Have fun with this week's inspirational nugget and technical article.
Inspirational Nugget of the Week
Make it Simple
Every day, we're consuming a lot of information. We're reading updates about the newest developments in the company, Slack messages from colleagues talking about their weekend, source code that we have to add a feature to, the news, ... . The list goes on almost indefinitely. We're also consuming online courses, news videos on Youtube, you name it.
Often, I get frustrated at the quality of a text or video I am consuming, because it's too complicated to digest. Every time I watch Australian TV news, for example. They show a narrated scene of some news story while at the bottom of the picture, there's a text scrolling through with headlines of different news stories. It took a while until I realized there wasn't a connection between the scrolling text and the currently narrated news story.
Or, in the TV finance news, they show how much certain stocks have gained or lost during the day in absolute points. Who is interested in absolute points? I want to know how much my investments gained or lost, and I can only learn that if I know the percentage and not the absolute value! The news anchor always mentions the percentage in audio, but that why not have the percentage on both the audio and the video channel? This would even make it accessible to those who are hard of hearing.
Those are just two examples of information that is not simple. It's hard to consume.
Now, in our everyday work, we are also creating or organizing information for others to consume. To bring the message across to the consumers successfully (including future you), this information should be as simple as possible. An email should be to the point and not dive into epic detail. Source code should not be cryptic for the sake of brevity. Text should not use unknown acronyms. And so on.
It's easy to say "make it simple", but it's hard to actually organize information in a way that's simple for the consumers. Here are some tricks that help.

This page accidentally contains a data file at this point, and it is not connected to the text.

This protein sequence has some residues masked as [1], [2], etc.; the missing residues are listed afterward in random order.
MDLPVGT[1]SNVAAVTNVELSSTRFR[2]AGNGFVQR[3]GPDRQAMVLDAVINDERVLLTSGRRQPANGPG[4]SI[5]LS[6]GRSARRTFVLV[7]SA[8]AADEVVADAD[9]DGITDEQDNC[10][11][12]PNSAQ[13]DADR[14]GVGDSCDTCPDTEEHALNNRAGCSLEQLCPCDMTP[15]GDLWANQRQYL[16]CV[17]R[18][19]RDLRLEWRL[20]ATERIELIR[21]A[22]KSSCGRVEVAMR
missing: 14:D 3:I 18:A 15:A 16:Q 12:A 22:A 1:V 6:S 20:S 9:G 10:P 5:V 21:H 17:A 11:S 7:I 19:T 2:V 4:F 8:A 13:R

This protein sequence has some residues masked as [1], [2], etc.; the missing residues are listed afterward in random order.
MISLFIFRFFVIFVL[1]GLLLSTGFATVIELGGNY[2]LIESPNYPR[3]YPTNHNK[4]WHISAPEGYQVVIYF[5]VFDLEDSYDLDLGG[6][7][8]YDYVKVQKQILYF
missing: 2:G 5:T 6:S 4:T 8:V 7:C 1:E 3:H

Think about the audience: Don't even start creating without having thought about the target audience. Are you writing a specification for your team of developers? You can probably assume that they know all the acronyms used in the team. Are you contributing code to an open-source project? The core developers may understand the shortcut you took, but another open-source contributor is probably missing the context. It helps to write down some bullet points with assumptions about the audience before even starting to write anything.
Review after a day: When you're deep in focus mode, working on a piece of text or code, your brain has all the context information it needs to understand the things you're writing. If you have ever been interrupted while in focus mode, you will know that it takes some time to get back into it. The brain needs time to reload the context into the working memory again after the distraction. This loss of context is why you should review everything you create a day later. Without the context, you will see all the flaws that your brain glossed over before because it had all that context in the working memory.
Spar it: Similar to reviewing after a day is to have a different person review your creation. In software development, we're often doing this already via pull request reviews or pair programming. But it applies to everything you create be it text or video. Start by having that person look at your creation without additional input from you and go from there.
Embrace redundancy: Especially in software development, redundancy is often considered a red flag. Why repeat yourself when you have said something before? Applied sensibly, however, redundancy is a driver of simplicity. Explaining something again in a text will increase learning. Copying a few lines of source code from one component to another will make it clear what's happening in both places while decoupling the components from each other. Redundancy doesn't always mean making things complicated.
Use examples: Examples can mean the difference between grasping a text or source code file and not understanding it at all. In everything you write, think about what examples you can use to organize and explain your thoughts. Usually, examples not only make the information easier to consume, but they make it easier to organize in the first place because you have something to hold on to while writing.
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